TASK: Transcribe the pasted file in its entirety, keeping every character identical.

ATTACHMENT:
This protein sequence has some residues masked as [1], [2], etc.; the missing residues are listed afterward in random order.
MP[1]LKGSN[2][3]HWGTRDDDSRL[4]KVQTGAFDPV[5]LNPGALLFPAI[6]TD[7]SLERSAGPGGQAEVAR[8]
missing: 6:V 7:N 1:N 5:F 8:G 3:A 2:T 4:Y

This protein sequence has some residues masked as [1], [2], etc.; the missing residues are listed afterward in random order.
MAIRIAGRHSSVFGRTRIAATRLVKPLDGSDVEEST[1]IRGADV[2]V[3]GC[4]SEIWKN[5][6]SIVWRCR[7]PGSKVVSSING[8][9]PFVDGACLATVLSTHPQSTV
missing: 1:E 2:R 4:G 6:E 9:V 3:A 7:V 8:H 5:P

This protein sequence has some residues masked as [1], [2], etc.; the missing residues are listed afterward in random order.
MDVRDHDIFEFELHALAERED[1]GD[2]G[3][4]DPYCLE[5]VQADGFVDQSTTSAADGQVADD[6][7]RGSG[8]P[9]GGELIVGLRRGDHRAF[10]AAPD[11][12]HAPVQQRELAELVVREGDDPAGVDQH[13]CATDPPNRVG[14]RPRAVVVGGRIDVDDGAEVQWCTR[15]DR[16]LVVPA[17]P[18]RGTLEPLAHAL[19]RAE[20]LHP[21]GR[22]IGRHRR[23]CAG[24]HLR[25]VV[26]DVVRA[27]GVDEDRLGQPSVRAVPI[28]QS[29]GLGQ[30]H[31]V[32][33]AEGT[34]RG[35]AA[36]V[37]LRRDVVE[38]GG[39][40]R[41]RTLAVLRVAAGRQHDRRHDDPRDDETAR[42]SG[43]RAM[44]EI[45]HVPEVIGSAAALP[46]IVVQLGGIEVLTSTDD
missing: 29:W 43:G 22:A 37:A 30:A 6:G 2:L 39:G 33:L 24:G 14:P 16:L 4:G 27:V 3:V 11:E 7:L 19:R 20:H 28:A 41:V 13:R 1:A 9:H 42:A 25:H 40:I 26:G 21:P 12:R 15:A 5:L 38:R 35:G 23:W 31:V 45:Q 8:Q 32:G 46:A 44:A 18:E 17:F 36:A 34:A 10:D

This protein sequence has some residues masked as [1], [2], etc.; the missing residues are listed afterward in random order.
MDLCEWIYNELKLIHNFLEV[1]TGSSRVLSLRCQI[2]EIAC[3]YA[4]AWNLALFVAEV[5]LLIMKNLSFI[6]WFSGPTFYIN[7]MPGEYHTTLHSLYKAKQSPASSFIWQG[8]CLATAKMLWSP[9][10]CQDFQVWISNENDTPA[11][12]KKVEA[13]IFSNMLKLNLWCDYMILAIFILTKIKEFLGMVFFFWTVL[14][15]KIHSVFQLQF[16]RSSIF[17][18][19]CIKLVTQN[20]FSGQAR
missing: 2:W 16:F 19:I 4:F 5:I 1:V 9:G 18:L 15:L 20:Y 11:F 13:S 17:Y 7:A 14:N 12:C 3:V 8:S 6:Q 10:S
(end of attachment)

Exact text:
This protein sequence has some residues masked as [1], [2], etc.; the missing residues are listed afterward in random order.
MP[1]LKGSN[2][3]HWGTRDDDSRL[4]KVQTGAFDPV[5]LNPGALLFPAI[6]TD[7]SLERSAGPGGQAEVAR[8]
missing: 6:V 7:N 1:N 5:F 8:G 3:A 2:T 4:Y

This protein sequence has some residues masked as [1], [2], etc.; the missing residues are listed afterward in random order.
MAIRIAGRHSSVFGRTRIAATRLVKPLDGSDVEEST[1]IRGADV[2]V[3]GC[4]SEIWKN[5][6]SIVWRCR[7]PGSKVVSSING[8][9]PFVDGACLATVLSTHPQSTV
missing: 1:E 2:R 4:G 6:E 9:V 3:A 7:V 8:H 5:P

This protein sequence has some residues masked as [1], [2], etc.; the missing residues are listed afterward in random order.
MDVRDHDIFEFELHALAERED[1]GD[2]G[3][4]DPYCLE[5]VQADGFVDQSTTSAADGQVADD[6][7]RGSG[8]P[9]GGELIVGLRRGDHRAF[10]AAPD[11][12]HAPVQQRELAELVVREGDDPAGVDQH[13]CATDPPNRVG[14]RPRAVVVGGRIDVDDGAEVQWCTR[15]DR[16]LVVPA[17]P[18]RGTLEPLAHAL[19]RAE[20]LHP[21]GR[22]IGRHRR[23]CAG[24]HLR[25]VV[26]DVVRA[27]GVDEDRLGQPSVRAVPI[28]QS[29]GLGQ[30]H[31]V[32][33]AEGT[34]RG[35]AA[36]V[37]LRRDVVE[38]GG[39][40]R[41]RTLAVLRVAAGRQHDRRHDDPRDDETAR[42]SG[43]RAM[44]EI[45]HVPEVIGSAAALP[46]IVVQLGGIEVLTSTDD
missing: 29:W 43:G 22:A 37:A 30:A 6:G 2:L 39:G 33:L 24:G 14:P 16:L 4:G 27:V 3:V 11:E 7:L 19:R 20:H 28:A 41:V 13:R 1:A 9:H 42:A 25:H 40:I 26:G 21:P 12:R 15:A 5:L 38:R 35:G 23:W 31:V 45:Q 8:Q 32:G 46:A 44:A 18:E 17:F 36:A 34:A 10:D

This protein sequence has some residues masked as [1], [2], etc.; the missing residues are listed afterward in random order.
MDLCEWIYNELKLIHNFLEV[1]TGSSRVLSLRCQI[2]EIAC[3]YA[4]AWNLALFVAEV[5]LLIMKNLSFI[6]WFSGPTFYIN[7]MPGEYHTTLHSLYKAKQSPASSFIWQG[8]CLATAKMLWSP[9][10]CQDFQVWISNENDTPA[11][12]KKVEA[13]IFSNMLKLNLWCDYMILAIFILTKIKEFLGMVFFFWTVL[14][15]KIHSVFQLQF[16]RSSIF[17][18][19]CIKLVTQN[20]FSGQAR
missing: 2:W 16:F 19:I 4:F 5:I 1:V 9:G 18:L 15:L 20:Y 11:F 13:S 17:Y 7:A 14:N 12:C 3:V 8:S 6:Q 10:S